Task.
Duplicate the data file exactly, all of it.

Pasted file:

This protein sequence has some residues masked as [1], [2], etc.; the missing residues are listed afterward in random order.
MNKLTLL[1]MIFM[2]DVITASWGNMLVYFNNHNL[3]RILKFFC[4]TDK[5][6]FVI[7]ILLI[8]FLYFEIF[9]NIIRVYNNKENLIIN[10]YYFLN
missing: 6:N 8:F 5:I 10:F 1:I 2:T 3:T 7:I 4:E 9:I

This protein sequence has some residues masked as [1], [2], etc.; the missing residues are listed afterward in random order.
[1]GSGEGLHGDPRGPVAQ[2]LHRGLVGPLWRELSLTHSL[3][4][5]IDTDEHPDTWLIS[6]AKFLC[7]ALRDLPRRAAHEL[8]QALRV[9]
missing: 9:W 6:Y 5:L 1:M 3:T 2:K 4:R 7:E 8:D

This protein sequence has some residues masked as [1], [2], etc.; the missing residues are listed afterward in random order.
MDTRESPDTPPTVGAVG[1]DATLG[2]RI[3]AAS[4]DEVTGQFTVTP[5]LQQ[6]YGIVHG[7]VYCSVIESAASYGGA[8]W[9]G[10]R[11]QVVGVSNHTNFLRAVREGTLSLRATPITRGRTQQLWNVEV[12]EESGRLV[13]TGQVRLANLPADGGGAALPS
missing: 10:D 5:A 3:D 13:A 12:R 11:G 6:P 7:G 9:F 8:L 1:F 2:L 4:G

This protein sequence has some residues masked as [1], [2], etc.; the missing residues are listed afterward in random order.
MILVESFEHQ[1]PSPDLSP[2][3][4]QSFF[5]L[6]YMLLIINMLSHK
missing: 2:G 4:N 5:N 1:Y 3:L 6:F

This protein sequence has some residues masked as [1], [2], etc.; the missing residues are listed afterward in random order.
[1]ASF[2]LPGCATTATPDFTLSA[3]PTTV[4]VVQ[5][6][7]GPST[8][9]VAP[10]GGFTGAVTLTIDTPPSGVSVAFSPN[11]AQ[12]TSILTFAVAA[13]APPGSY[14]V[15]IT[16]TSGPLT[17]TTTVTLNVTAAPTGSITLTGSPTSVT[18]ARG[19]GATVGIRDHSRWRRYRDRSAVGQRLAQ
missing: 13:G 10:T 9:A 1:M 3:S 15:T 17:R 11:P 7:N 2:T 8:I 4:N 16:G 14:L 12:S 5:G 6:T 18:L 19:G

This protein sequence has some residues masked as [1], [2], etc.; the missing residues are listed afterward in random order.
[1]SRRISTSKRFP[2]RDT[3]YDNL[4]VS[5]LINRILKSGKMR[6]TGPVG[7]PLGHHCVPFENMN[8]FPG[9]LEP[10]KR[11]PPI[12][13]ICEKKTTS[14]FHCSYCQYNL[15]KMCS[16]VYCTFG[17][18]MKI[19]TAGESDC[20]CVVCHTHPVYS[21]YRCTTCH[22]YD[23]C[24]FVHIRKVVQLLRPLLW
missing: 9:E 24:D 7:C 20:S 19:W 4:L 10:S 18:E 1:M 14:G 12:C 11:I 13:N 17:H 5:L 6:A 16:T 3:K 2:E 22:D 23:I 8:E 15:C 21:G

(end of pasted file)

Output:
This protein sequence has some residues masked as [1], [2], etc.; the missing residues are listed afterward in random order.
MNKLTLL[1]MIFM[2]DVITASWGNMLVYFNNHNL[3]RILKFFC[4]TDK[5][6]FVI[7]ILLI[8]FLYFEIF[9]NIIRVYNNKENLIIN[10]YYFLN
missing: 6:N 8:F 5:I 10:F 1:I 2:T 3:T 7:I 4:E 9:I

This protein sequence has some residues masked as [1], [2], etc.; the missing residues are listed afterward in random order.
[1]GSGEGLHGDPRGPVAQ[2]LHRGLVGPLWRELSLTHSL[3][4][5]IDTDEHPDTWLIS[6]AKFLC[7]ALRDLPRRAAHEL[8]QALRV[9]
missing: 9:W 6:Y 5:L 1:M 3:T 2:K 4:R 7:E 8:D

This protein sequence has some residues masked as [1], [2], etc.; the missing residues are listed afterward in random order.
MDTRESPDTPPTVGAVG[1]DATLG[2]RI[3]AAS[4]DEVTGQFTVTP[5]LQQ[6]YGIVHG[7]VYCSVIESAASYGGA[8]W[9]G[10]R[11]QVVGVSNHTNFLRAVREGTLSLRATPITRGRTQQLWNVEV[12]EESGRLV[13]TGQVRLANLPADGGGAALPS
missing: 10:D 5:A 3:D 13:A 12:R 11:G 6:P 7:G 9:F 8:L 1:F 2:L 4:G

This protein sequence has some residues masked as [1], [2], etc.; the missing residues are listed afterward in random order.
MILVESFEHQ[1]PSPDLSP[2][3][4]QSFF[5]L[6]YMLLIINMLSHK
missing: 2:G 4:N 5:N 1:Y 3:L 6:F

This protein sequence has some residues masked as [1], [2], etc.; the missing residues are listed afterward in random order.
[1]ASF[2]LPGCATTATPDFTLSA[3]PTTV[4]VVQ[5][6][7]GPST[8][9]VAP[10]GGFTGAVTLTIDTPPSGVSVAFSPN[11]AQ[12]TSILTFAVAA[13]APPGSY[14]V[15]IT[16]TSGPLT[17]TTTVTLNVTAAPTGSITLTGSPTSVT[18]ARG[19]GATVGIRDHSRWRRYRDRSAVGQRLAQ
missing: 13:G 10:T 9:A 1:M 3:S 15:T 17:R 11:P 7:N 2:T 8:I 4:N 16:G 14:L 12:S 5:G 6:T 18:L 19:G

This protein sequence has some residues masked as [1], [2], etc.; the missing residues are listed afterward in random order.
[1]SRRISTSKRFP[2]RDT[3]YDNL[4]VS[5]LINRILKSGKMR[6]TGPVG[7]PLGHHCVPFENMN[8]FPG[9]LEP[10]KR[11]PPI[12][13]ICEKKTTS[14]FHCSYCQYNL[15]KMCS[16]VYCTFG[17][18]MKI[19]TAGESDC[20]CVVCHTHPVYS[21]YRCTTCH[22]YD[23]C[24]FVHIRKVVQLLRPLLW
missing: 9:E 24:D 7:C 20:S 19:W 4:L 10:S 18:E 1:M 14:G 12:C 11:I 13:N 17:H 5:L 6:A 16:T 3:K 2:E 22:D 23:I 8:E 15:C 21:G